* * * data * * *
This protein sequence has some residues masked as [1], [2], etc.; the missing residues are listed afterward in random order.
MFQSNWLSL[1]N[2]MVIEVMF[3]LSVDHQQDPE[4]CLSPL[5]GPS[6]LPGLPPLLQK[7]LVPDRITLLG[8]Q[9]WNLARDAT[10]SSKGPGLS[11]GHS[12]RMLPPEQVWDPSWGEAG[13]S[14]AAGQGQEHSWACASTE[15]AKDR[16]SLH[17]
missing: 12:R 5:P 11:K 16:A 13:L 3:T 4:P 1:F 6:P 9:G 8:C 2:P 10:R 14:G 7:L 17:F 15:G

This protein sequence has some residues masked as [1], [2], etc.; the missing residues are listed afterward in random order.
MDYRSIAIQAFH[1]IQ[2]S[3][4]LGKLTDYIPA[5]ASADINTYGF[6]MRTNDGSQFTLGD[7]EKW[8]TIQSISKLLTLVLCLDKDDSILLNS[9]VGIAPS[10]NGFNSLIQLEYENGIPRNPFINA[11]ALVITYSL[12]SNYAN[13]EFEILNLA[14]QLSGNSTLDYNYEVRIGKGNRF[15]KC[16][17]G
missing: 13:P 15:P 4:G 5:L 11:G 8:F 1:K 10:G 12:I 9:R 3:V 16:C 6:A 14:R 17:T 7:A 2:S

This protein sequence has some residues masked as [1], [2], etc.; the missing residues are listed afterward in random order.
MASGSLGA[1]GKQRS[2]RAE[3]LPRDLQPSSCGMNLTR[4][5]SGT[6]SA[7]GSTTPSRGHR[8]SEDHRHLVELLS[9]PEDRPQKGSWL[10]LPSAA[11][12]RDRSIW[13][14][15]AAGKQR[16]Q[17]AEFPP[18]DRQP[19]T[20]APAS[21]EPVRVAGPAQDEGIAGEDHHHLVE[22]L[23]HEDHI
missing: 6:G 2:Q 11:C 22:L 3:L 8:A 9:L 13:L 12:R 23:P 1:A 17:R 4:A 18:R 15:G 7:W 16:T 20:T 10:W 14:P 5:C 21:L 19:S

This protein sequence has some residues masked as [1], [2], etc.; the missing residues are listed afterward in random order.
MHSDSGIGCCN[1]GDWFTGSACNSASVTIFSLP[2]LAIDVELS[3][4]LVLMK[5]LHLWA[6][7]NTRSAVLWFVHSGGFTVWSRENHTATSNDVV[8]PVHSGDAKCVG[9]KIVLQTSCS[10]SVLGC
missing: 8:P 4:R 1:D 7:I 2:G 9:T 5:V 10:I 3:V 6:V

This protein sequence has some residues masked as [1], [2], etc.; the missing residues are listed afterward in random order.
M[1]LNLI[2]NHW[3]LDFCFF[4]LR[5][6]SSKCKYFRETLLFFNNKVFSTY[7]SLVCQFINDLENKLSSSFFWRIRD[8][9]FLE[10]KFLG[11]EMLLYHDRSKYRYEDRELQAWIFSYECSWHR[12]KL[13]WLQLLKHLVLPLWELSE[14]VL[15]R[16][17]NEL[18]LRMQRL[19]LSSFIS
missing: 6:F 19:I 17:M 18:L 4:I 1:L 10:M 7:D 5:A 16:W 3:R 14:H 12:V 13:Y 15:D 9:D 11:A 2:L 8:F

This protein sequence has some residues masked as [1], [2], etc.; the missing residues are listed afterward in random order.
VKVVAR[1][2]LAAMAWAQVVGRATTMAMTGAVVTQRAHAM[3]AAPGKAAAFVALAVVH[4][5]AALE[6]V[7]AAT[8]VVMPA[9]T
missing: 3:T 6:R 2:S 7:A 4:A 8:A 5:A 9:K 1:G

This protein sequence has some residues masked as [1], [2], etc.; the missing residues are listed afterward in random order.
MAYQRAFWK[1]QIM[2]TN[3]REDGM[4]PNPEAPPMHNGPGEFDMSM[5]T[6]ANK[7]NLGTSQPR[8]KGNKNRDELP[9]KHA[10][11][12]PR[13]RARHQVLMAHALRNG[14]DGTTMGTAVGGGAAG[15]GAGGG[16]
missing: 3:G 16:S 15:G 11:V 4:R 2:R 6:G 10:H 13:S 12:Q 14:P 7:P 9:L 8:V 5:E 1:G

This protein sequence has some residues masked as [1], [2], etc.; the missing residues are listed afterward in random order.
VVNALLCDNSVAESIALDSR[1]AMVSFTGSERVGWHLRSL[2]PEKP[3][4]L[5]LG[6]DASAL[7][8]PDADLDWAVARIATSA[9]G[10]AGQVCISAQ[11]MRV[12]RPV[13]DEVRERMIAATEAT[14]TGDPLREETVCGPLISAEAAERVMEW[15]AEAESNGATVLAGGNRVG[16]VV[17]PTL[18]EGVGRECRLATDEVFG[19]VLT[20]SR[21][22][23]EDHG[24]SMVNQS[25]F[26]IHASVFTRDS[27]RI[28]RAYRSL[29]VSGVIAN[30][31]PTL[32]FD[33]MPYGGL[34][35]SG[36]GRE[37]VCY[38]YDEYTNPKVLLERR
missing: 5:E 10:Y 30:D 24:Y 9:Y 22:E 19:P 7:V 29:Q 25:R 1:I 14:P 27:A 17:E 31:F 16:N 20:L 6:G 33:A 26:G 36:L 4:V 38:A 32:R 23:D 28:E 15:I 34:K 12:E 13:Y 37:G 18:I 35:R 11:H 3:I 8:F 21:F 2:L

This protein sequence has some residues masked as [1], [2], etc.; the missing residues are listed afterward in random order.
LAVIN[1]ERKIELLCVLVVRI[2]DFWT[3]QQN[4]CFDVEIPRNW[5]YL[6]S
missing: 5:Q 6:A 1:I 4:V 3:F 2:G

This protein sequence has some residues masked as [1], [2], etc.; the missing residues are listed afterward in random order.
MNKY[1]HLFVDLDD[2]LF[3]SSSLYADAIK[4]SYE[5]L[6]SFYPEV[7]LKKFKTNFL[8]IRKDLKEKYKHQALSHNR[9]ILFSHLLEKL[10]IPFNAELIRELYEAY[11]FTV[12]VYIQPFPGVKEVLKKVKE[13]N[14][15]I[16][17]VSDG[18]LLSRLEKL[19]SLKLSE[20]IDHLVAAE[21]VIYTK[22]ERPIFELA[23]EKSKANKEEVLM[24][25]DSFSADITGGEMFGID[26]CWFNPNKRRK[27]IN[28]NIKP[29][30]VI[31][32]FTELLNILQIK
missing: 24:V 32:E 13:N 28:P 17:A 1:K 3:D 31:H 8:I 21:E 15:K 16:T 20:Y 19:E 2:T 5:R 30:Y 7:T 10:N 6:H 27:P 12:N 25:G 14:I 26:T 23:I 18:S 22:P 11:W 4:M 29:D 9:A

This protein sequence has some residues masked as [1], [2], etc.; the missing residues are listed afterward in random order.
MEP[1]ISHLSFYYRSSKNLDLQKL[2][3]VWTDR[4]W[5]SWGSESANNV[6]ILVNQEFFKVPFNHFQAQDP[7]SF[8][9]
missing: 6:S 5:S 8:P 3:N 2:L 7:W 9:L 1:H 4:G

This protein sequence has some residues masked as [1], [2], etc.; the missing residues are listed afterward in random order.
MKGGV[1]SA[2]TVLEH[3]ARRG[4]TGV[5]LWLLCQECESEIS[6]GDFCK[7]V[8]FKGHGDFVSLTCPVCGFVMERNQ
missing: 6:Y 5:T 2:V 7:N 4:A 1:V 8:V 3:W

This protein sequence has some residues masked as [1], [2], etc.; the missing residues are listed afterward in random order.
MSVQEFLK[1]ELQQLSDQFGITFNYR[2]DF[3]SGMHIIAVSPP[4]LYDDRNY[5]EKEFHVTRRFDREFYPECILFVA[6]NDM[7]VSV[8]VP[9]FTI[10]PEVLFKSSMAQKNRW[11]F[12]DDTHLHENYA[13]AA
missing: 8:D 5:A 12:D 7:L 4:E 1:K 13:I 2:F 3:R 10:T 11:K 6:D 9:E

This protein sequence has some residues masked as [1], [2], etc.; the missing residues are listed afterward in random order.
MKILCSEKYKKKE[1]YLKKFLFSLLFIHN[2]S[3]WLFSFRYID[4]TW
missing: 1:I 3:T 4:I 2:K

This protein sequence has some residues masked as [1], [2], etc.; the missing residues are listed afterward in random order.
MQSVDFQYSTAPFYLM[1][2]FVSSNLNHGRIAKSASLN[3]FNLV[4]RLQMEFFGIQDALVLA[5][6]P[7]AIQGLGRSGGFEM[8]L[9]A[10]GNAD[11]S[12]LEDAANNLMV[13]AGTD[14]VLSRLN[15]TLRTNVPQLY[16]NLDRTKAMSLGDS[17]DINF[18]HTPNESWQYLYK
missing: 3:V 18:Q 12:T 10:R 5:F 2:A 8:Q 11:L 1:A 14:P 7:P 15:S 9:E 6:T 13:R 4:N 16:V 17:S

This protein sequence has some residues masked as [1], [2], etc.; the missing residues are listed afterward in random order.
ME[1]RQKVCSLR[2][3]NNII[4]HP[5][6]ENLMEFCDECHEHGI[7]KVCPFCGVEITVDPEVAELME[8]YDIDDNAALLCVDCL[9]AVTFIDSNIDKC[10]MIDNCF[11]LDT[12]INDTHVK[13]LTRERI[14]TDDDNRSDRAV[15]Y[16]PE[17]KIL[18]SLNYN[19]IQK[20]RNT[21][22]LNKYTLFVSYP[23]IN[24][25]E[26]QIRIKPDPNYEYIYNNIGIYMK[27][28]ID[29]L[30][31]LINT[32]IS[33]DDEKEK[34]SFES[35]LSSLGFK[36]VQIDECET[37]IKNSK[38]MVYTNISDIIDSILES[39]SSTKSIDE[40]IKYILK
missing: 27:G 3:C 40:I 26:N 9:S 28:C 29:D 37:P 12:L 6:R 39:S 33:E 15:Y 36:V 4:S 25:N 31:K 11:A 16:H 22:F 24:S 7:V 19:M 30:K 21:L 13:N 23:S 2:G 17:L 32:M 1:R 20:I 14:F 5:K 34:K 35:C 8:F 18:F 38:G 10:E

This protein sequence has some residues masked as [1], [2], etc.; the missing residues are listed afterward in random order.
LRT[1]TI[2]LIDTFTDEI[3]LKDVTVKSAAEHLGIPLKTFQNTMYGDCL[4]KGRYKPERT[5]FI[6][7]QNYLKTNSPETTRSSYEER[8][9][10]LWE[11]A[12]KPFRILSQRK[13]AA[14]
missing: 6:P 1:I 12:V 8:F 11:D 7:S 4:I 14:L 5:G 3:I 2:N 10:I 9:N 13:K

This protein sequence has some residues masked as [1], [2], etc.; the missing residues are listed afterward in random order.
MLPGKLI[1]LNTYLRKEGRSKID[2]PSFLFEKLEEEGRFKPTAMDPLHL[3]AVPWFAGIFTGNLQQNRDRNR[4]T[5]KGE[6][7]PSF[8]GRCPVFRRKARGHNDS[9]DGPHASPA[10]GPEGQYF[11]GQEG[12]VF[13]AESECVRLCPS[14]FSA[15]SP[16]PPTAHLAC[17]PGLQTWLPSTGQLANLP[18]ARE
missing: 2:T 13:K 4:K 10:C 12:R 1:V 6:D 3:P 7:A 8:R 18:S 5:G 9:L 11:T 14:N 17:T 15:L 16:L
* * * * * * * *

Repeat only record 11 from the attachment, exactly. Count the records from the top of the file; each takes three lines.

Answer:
This protein sequence has some residues masked as [1], [2], etc.; the missing residues are listed afterward in random order.
MEP[1]ISHLSFYYRSSKNLDLQKL[2][3]VWTDR[4]W[5]SWGSESANNV[6]ILVNQEFFKVPFNHFQAQDP[7]SF[8][9]
missing: 6:S 5:S 8:P 3:N 2:L 7:W 9:L 1:H 4:G